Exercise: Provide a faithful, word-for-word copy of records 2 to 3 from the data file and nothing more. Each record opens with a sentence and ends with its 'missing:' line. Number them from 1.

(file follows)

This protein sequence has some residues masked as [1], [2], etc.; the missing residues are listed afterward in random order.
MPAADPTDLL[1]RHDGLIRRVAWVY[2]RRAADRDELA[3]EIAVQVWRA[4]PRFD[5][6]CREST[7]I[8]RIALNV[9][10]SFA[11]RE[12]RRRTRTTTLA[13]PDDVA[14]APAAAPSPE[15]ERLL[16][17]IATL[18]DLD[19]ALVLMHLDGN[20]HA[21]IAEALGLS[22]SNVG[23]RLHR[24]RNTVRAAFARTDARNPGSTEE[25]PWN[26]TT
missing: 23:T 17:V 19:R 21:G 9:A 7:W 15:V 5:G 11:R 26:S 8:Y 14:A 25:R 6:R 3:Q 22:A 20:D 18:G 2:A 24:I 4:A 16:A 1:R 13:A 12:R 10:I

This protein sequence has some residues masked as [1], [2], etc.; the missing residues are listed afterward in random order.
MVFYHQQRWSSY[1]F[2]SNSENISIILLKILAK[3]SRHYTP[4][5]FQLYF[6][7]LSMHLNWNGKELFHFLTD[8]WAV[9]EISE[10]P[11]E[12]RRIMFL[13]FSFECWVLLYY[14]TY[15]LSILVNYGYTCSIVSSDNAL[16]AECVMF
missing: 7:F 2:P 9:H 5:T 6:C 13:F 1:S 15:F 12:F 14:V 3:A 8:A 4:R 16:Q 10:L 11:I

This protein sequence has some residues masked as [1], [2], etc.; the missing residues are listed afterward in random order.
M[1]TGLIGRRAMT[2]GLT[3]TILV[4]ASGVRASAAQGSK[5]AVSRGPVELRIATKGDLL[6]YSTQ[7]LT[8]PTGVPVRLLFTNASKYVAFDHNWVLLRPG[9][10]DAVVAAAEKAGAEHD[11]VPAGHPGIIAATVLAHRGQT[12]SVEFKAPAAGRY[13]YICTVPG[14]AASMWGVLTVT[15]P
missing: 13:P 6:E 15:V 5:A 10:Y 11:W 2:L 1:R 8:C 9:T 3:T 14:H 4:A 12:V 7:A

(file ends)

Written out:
This protein sequence has some residues masked as [1], [2], etc.; the missing residues are listed afterward in random order.
MVFYHQQRWSSY[1]F[2]SNSENISIILLKILAK[3]SRHYTP[4][5]FQLYF[6][7]LSMHLNWNGKELFHFLTD[8]WAV[9]EISE[10]P[11]E[12]RRIMFL[13]FSFECWVLLYY[14]TY[15]LSILVNYGYTCSIVSSDNAL[16]AECVMF
missing: 7:F 2:P 9:H 5:T 6:C 13:F 1:S 15:F 12:F 14:V 3:A 8:A 4:R 16:Q 10:L 11:I

This protein sequence has some residues masked as [1], [2], etc.; the missing residues are listed afterward in random order.
M[1]TGLIGRRAMT[2]GLT[3]TILV[4]ASGVRASAAQGSK[5]AVSRGPVELRIATKGDLL[6]YSTQ[7]LT[8]PTGVPVRLLFTNASKYVAFDHNWVLLRPG[9][10]DAVVAAAEKAGAEHD[11]VPAGHPGIIAATVLAHRGQT[12]SVEFKAPAAGRY[13]YICTVPG[14]AASMWGVLTVT[15]P
missing: 13:P 6:E 15:V 5:A 10:Y 11:W 2:L 1:R 8:C 9:T 3:T 14:H 4:A 12:V 7:A